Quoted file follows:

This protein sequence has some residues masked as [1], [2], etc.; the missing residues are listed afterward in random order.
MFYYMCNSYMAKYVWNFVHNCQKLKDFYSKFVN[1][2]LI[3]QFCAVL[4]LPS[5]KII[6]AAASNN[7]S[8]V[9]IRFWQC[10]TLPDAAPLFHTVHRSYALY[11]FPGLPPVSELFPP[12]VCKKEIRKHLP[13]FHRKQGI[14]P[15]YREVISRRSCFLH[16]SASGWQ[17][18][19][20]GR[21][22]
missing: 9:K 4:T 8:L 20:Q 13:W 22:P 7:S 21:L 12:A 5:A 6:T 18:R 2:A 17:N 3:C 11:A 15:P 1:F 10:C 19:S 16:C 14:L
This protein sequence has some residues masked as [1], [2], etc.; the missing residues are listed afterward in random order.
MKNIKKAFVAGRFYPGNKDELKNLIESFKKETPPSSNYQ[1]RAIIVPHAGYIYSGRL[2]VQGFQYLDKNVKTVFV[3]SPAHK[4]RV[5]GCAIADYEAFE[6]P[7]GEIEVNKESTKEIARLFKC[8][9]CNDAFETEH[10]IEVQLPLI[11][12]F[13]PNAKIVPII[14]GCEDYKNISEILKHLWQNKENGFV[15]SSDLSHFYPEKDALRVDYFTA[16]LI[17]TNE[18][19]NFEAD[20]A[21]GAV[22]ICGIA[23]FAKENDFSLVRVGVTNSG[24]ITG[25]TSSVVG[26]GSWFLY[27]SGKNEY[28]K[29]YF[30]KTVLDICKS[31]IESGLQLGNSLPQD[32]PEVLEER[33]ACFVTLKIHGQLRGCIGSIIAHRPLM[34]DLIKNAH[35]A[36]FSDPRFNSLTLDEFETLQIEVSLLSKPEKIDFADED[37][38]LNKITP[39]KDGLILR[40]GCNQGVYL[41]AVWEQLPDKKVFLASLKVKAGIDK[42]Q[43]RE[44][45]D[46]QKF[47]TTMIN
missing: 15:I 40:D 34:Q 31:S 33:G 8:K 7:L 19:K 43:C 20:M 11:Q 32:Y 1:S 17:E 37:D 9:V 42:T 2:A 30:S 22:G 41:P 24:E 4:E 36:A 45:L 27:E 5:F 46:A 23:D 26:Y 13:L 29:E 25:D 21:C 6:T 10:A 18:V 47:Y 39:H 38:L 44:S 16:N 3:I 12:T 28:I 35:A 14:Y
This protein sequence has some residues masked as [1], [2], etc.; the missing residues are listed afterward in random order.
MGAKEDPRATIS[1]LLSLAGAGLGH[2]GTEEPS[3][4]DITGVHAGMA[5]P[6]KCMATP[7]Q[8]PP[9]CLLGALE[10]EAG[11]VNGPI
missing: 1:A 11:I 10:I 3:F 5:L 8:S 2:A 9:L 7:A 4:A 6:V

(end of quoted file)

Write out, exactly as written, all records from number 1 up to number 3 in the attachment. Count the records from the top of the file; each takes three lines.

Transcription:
This protein sequence has some residues masked as [1], [2], etc.; the missing residues are listed afterward in random order.
MFYYMCNSYMAKYVWNFVHNCQKLKDFYSKFVN[1][2]LI[3]QFCAVL[4]LPS[5]KII[6]AAASNN[7]S[8]V[9]IRFWQC[10]TLPDAAPLFHTVHRSYALY[11]FPGLPPVSELFPP[12]VCKKEIRKHLP[13]FHRKQGI[14]P[15]YREVISRRSCFLH[16]SASGWQ[17][18][19][20]GR[21][22]
missing: 9:K 4:T 8:L 20:Q 13:W 22:P 7:S 21:L 12:A 5:A 6:T 18:R 2:A 17:N 3:C 11:A 15:P 1:F 10:C 19:S 16:C 14:L
This protein sequence has some residues masked as [1], [2], etc.; the missing residues are listed afterward in random order.
MKNIKKAFVAGRFYPGNKDELKNLIESFKKETPPSSNYQ[1]RAIIVPHAGYIYSGRL[2]VQGFQYLDKNVKTVFV[3]SPAHK[4]RV[5]GCAIADYEAFE[6]P[7]GEIEVNKESTKEIARLFKC[8][9]CNDAFETEH[10]IEVQLPLI[11][12]F[13]PNAKIVPII[14]GCEDYKNISEILKHLWQNKENGFV[15]SSDLSHFYPEKDALRVDYFTA[16]LI[17]TNE[18][19]NFEAD[20]A[21]GAV[22]ICGIA[23]FAKENDFSLVRVGVTNSG[24]ITG[25]TSSVVG[26]GSWFLY[27]SGKNEY[28]K[29]YF[30]KTVLDICKS[31]IESGLQLGNSLPQD[32]PEVLEER[33]ACFVTLKIHGQLRGCIGSIIAHRPLM[34]DLIKNAH[35]A[36]FSDPRFNSLTLDEFETLQIEVSLLSKPEKIDFADED[37][38]LNKITP[39]KDGLILR[40]GCNQGVYL[41]AVWEQLPDKKVFLASLKVKAGIDK[42]Q[43]RE[44][45]D[46]QKF[47]TTMIN
missing: 15:I 40:D 34:Q 31:S 33:G 8:K 7:L 19:K 43:C 20:M 11:Q 32:Y 1:S 17:E 37:D 9:V 42:T 2:A 30:S 22:G 41:P 24:E 4:E 36:A 45:L 27:E 5:F 46:A 23:D 26:Y 13:L 29:E 25:D 21:C 6:T 10:A 18:V 47:Y 39:H 38:L 44:S 16:N 3:I 12:T 28:I 35:A 14:Y
This protein sequence has some residues masked as [1], [2], etc.; the missing residues are listed afterward in random order.
MGAKEDPRATIS[1]LLSLAGAGLGH[2]GTEEPS[3][4]DITGVHAGMA[5]P[6]KCMATP[7]Q[8]PP[9]CLLGALE[10]EAG[11]VNGPI
missing: 1:A 11:I 10:I 3:F 5:L 8:S 2:A 9:L 7:A 4:A 6:V